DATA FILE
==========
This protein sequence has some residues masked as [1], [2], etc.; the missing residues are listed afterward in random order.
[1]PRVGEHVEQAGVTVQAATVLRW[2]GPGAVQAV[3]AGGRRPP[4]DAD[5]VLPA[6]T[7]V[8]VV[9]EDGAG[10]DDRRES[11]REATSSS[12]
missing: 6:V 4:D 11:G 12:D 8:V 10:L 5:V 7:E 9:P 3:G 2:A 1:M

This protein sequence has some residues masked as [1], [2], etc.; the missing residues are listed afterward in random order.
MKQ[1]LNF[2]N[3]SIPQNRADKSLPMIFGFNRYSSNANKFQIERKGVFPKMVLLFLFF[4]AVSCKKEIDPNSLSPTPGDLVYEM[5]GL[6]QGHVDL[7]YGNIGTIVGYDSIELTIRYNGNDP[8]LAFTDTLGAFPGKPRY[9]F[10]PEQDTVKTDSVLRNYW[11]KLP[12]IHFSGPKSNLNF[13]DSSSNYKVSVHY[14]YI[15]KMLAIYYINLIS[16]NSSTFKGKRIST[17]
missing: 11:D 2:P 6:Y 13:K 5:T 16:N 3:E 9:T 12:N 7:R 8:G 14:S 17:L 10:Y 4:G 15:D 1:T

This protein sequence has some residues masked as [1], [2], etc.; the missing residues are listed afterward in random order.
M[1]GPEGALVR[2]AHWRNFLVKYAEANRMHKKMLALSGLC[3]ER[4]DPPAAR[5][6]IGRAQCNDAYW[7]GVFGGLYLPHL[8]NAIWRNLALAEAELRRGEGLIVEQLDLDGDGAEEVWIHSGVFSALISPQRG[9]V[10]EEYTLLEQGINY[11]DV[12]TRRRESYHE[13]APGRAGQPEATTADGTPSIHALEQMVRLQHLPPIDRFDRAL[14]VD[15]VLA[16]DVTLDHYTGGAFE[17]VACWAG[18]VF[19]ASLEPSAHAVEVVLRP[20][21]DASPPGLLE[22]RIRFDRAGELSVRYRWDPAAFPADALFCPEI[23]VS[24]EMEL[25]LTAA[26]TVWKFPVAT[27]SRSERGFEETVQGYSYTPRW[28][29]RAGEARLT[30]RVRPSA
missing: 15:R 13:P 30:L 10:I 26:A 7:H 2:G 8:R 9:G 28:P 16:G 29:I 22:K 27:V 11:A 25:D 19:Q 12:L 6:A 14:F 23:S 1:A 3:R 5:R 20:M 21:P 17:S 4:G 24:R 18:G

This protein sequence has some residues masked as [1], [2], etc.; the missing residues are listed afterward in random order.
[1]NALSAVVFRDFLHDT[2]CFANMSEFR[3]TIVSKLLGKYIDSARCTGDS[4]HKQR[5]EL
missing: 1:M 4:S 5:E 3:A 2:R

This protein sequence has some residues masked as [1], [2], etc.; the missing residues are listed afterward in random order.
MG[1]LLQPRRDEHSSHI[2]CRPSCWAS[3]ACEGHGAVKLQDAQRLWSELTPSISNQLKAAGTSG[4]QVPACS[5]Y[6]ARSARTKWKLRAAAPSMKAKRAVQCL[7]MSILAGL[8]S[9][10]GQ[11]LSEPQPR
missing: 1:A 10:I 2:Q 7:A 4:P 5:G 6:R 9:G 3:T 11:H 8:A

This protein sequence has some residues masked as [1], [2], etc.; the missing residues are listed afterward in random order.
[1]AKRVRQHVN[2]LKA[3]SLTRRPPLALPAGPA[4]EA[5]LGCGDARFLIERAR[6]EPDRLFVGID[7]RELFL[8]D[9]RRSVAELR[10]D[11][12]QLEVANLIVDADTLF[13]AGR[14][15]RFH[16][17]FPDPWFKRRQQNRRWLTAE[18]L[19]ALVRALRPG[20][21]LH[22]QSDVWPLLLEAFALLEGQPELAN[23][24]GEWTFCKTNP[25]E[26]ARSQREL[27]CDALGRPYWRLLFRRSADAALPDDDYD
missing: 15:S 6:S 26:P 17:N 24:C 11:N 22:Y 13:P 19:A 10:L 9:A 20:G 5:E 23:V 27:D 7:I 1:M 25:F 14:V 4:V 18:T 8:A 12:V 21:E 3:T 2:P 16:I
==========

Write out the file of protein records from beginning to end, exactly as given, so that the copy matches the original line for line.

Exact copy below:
This protein sequence has some residues masked as [1], [2], etc.; the missing residues are listed afterward in random order.
[1]PRVGEHVEQAGVTVQAATVLRW[2]GPGAVQAV[3]AGGRRPP[4]DAD[5]VLPA[6]T[7]V[8]VV[9]EDGAG[10]DDRRES[11]REATSSS[12]
missing: 6:V 4:D 11:G 12:D 8:V 10:L 5:V 7:E 9:P 3:G 2:A 1:M

This protein sequence has some residues masked as [1], [2], etc.; the missing residues are listed afterward in random order.
MKQ[1]LNF[2]N[3]SIPQNRADKSLPMIFGFNRYSSNANKFQIERKGVFPKMVLLFLFF[4]AVSCKKEIDPNSLSPTPGDLVYEM[5]GL[6]QGHVDL[7]YGNIGTIVGYDSIELTIRYNGNDP[8]LAFTDTLGAFPGKPRY[9]F[10]PEQDTVKTDSVLRNYW[11]KLP[12]IHFSGPKSNLNF[13]DSSSNYKVSVHY[14]YI[15]KMLAIYYINLIS[16]NSSTFKGKRIST[17]
missing: 11:D 2:P 6:Y 13:K 5:T 16:N 3:E 9:T 12:N 7:R 8:G 14:S 17:L 10:Y 4:G 15:D 1:T

This protein sequence has some residues masked as [1], [2], etc.; the missing residues are listed afterward in random order.
M[1]GPEGALVR[2]AHWRNFLVKYAEANRMHKKMLALSGLC[3]ER[4]DPPAAR[5][6]IGRAQCNDAYW[7]GVFGGLYLPHL[8]NAIWRNLALAEAELRRGEGLIVEQLDLDGDGAEEVWIHSGVFSALISPQRG[9]V[10]EEYTLLEQGINY[11]DV[12]TRRRESYHE[13]APGRAGQPEATTADGTPSIHALEQMVRLQHLPPIDRFDRAL[14]VD[15]VLA[16]DVTLDHYTGGAFE[17]VACWAG[18]VF[19]ASLEPSAHAVEVVLRP[20][21]DASPPGLLE[22]RIRFDRAGELSVRYRWDPAAFPADALFCPEI[23]VS[24]EMEL[25]LTAA[26]TVWKFPVAT[27]SRSERGFEETVQGYSYTPRW[28][29]RAGEARLT[30]RVRPSA
missing: 15:R 13:P 30:L 10:I 26:A 7:H 2:G 8:R 9:G 28:P 16:G 29:I 22:K 27:V 11:A 25:D 19:Q 12:L 6:A 14:F 23:S 1:A 3:R 5:R 20:M 21:P 17:S 4:G 24:R 18:G

This protein sequence has some residues masked as [1], [2], etc.; the missing residues are listed afterward in random order.
[1]NALSAVVFRDFLHDT[2]CFANMSEFR[3]TIVSKLLGKYIDSARCTGDS[4]HKQR[5]EL
missing: 1:M 4:S 5:E 3:A 2:R

This protein sequence has some residues masked as [1], [2], etc.; the missing residues are listed afterward in random order.
MG[1]LLQPRRDEHSSHI[2]CRPSCWAS[3]ACEGHGAVKLQDAQRLWSELTPSISNQLKAAGTSG[4]QVPACS[5]Y[6]ARSARTKWKLRAAAPSMKAKRAVQCL[7]MSILAGL[8]S[9][10]GQ[11]LSEPQPR
missing: 1:A 10:I 2:Q 7:A 4:P 5:G 6:R 9:G 3:T 11:H 8:A

This protein sequence has some residues masked as [1], [2], etc.; the missing residues are listed afterward in random order.
[1]AKRVRQHVN[2]LKA[3]SLTRRPPLALPAGPA[4]EA[5]LGCGDARFLIERAR[6]EPDRLFVGID[7]RELFL[8]D[9]RRSVAELR[10]D[11][12]QLEVANLIVDADTLF[13]AGR[14][15]RFH[16][17]FPDPWFKRRQQNRRWLTAE[18]L[19]ALVRALRPG[20][21]LH[22]QSDVWPLLLEAFALLEGQPELAN[23][24]GEWTFCKTNP[25]E[26]ARSQREL[27]CDALGRPYWRLLFRRSADAALPDDDYD
missing: 15:S 6:S 26:P 17:N 24:C 11:N 22:Y 13:P 19:A 10:L 9:A 20:G 5:E 23:V 27:D 7:I 1:M 25:F 14:V 4:V 18:T 8:A 12:V 21:E 3:T 2:P 16:I